We talked a lot about the "stress" of cold exposure.
This should be bad, right? After all, serotonin gets exhausted by stress.
Here's the fascinating piece….cold exposure brings the positive side of stress (adrenaline and dopamine) but not the negative (cortisol).
Cortisol is our primary stress hormone. Cortisol's effect on mental health is well-established but the duration and expectation matter.
- Short bursts of stress (exercise, cold exposure, etc) actually build resilience.
- Chronic stress or stress for which we can't control timing/duration is bad.
So…cold exposure (without hypothermia of course):
Norepinephrine increases in response to winter swimming, but no changes can be seen in plasma epinephrine or cortisol
That's a great review by the way.
This is called "eustress". Good stress (like exercise). By constantly priming this autonomic system, you're building resilience as well.
Let's turn to our favorite subject…steroidal hormones.
Cold exposure and steroidal hormones
In our rewriting your mental health past, we focused on two elements:
- Loss of steroidal hormones (estradiol, progesterone, testosterone)
- Editing the "mark-up" from prior trauma, infection, and stress from the immune system
People…this is IT for mental health!
- Estrogen and Testosterone are powerful drivers of serotonin and repair/replenishment
- Progesterone supports GABA for sleep, mental health, etc and calms immune function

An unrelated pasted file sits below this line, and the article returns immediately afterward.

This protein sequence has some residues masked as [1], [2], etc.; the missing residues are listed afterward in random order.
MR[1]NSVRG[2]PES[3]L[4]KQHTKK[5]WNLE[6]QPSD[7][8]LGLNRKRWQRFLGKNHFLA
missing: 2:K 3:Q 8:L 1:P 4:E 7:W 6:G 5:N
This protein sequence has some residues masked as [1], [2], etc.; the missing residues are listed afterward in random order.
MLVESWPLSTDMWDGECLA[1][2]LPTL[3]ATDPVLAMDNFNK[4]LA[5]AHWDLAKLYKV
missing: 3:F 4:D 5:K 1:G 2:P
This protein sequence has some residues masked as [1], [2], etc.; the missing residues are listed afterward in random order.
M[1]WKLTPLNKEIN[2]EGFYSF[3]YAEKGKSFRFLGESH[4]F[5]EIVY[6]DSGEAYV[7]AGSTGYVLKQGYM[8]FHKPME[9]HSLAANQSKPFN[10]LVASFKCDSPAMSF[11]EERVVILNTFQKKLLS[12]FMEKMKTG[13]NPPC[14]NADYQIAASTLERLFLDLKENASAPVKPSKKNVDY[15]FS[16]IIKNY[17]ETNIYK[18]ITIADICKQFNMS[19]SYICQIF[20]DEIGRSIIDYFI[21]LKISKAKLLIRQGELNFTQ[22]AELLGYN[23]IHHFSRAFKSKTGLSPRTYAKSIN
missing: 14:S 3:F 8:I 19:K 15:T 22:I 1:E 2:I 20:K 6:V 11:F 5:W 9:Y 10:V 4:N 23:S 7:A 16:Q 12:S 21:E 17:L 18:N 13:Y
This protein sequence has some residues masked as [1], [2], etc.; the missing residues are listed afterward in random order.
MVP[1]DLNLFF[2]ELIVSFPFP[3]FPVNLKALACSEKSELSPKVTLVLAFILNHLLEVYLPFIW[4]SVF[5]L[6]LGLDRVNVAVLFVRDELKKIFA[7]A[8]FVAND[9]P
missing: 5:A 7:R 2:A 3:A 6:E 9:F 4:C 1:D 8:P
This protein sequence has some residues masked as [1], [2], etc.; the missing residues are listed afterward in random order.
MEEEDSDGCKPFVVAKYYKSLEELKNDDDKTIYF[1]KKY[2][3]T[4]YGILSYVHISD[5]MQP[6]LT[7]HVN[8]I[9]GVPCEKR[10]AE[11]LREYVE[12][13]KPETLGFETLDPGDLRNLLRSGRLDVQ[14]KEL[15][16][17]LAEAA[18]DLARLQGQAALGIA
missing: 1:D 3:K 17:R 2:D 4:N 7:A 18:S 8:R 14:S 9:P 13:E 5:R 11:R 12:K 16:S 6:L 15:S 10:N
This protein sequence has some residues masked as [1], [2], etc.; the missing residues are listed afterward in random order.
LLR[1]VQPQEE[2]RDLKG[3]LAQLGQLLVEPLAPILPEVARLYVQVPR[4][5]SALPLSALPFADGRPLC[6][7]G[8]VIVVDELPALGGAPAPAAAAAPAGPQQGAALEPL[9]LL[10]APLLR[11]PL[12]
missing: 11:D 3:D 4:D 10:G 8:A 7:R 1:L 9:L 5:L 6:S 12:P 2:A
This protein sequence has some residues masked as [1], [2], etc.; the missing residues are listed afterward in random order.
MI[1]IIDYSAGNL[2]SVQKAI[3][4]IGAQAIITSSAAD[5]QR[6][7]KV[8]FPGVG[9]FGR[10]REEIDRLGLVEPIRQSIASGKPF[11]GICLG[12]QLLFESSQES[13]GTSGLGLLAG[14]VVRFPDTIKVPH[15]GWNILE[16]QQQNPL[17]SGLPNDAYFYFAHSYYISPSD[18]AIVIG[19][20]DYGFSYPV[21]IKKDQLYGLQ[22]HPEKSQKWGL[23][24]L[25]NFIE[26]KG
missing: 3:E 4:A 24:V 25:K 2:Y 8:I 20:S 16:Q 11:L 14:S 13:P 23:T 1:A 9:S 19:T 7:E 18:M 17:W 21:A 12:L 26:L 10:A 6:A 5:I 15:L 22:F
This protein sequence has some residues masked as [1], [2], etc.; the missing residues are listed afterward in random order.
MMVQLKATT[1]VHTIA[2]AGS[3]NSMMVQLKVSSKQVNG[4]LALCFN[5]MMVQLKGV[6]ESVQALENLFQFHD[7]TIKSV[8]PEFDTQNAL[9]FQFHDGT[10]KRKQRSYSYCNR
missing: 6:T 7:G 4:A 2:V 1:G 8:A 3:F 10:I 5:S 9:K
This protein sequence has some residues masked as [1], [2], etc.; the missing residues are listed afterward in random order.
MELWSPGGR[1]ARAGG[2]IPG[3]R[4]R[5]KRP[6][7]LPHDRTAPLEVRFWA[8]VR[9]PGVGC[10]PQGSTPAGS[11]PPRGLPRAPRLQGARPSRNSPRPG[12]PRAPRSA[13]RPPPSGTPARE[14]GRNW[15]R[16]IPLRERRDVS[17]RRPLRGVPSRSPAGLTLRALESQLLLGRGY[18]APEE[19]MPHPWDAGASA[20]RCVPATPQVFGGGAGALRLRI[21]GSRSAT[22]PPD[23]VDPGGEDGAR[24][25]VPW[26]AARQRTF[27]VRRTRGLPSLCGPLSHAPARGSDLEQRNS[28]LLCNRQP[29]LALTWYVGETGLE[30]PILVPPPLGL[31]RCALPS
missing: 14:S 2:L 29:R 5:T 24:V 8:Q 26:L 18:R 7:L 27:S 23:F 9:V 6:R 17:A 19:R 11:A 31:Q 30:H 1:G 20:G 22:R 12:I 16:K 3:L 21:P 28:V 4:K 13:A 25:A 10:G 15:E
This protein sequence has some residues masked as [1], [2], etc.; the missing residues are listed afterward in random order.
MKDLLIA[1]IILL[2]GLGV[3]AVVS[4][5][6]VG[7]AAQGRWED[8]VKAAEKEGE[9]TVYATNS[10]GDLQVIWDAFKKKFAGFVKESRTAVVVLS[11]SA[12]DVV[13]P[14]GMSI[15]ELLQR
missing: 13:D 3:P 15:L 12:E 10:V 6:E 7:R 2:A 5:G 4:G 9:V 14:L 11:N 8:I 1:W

Check out the reviews on each as they directly drive mental health.
Too bad Progesterone and Testosterone drop around 1% from age 20 and Estrogen goes off a cliff late 40s for women.
We took a look at rapamycin for longevity (more at our health hacks page) but there's a downside there we didn't like.
A drop in steroidal hormones. Makes sense…in times of simulated famine, not a great time to reproduce!
This may be cold exposure's secret weapon!
It can actually significantly increase steroidal hormones across the entire gamut…even LH (luteinizing hormone) which drops when you supplement with HRT as a pushback.
There's a good walkthrough here:
We need better research.
The timing matters (cold after and not before exercise is best).
What on earth is going on here? We mentioned how famine was bad for steroids…why would the perceived "danger" of cold have the opposite effect?
There's a fascinating interplay between brown fat and steroidal hormones.
In sum, Ucp-1 potentiation in BAT after cold stress is associated with early Ngf-response in the same tissue and trophic action in bone and testis.
Trophic means pro-growth. More activity.
LH is the primary "initiator" of steroidal hormone production in the gonads. The signal to make more (estradiol, testosterone).
Why would nature tie "cold" to steroidal hormones aside from the growth/repair side (similar to BDNF)?
There's actually a fascinating "annual" cycle for steroids. They peak late fall when the temperature drops. The evolutionary "goal" is to have babies late summer and the 3rd trimester (key for brain development, etc) during summer when times are good.
Viruses peak during the winter (their shell literally melts with cold weather) so best to avoid all this when expecting towards the final 3rd of pregnancy.
Either way, there's an ancient connection between temperature and steroids.
One we can ride back into good mental health.
Look at the reviews to really see how important they are:
Let's really zero in on the brain inflammation piece since it's front and center with mental health.